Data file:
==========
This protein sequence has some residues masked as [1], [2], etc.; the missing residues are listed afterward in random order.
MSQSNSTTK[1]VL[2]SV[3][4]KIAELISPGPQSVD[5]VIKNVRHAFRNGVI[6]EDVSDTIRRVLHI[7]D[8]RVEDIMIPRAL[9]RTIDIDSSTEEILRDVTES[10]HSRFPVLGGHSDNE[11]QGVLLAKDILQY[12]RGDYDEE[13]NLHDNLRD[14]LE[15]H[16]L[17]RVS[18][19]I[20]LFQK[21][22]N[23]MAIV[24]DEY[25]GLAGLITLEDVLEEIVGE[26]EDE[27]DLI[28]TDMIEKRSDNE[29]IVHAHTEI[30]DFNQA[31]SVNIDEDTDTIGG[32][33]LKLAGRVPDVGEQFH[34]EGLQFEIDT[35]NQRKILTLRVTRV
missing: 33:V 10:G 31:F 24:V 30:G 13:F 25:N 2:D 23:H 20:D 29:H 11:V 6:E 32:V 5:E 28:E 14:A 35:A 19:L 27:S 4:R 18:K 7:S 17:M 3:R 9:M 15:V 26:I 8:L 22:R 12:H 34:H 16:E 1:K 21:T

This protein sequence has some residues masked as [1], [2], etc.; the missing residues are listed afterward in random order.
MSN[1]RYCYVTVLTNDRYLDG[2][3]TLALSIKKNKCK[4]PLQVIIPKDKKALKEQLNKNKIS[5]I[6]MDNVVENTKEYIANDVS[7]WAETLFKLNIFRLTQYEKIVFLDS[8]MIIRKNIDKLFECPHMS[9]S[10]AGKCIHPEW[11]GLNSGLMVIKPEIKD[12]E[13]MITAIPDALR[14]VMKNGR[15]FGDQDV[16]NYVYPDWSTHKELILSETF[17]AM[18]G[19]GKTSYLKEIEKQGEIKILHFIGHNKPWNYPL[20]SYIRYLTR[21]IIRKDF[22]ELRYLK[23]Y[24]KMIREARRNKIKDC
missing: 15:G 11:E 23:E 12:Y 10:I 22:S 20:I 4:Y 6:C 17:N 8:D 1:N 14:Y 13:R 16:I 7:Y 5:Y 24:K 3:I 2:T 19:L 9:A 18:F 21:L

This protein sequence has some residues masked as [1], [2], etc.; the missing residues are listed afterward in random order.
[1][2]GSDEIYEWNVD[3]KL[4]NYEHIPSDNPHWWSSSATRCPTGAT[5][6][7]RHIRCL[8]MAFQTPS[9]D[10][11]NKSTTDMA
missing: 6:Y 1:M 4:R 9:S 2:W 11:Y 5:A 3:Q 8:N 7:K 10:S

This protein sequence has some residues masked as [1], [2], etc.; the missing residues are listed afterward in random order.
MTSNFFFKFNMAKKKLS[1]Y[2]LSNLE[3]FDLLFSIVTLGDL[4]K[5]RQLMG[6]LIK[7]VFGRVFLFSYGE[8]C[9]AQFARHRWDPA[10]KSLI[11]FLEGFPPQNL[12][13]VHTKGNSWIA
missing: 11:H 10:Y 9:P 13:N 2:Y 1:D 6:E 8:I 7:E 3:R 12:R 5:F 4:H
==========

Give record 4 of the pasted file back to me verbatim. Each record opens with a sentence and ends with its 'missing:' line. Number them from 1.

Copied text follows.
This protein sequence has some residues masked as [1], [2], etc.; the missing residues are listed afterward in random order.
MTSNFFFKFNMAKKKLS[1]Y[2]LSNLE[3]FDLLFSIVTLGDL[4]K[5]RQLMG[6]LIK[7]VFGRVFLFSYGE[8]C[9]AQFARHRWDPA[10]KSLI[11]FLEGFPPQNL[12][13]VHTKGNSWIA
missing: 11:H 10:Y 9:P 13:N 2:Y 1:D 6:E 8:I 7:E 3:R 12:R 5:F 4:H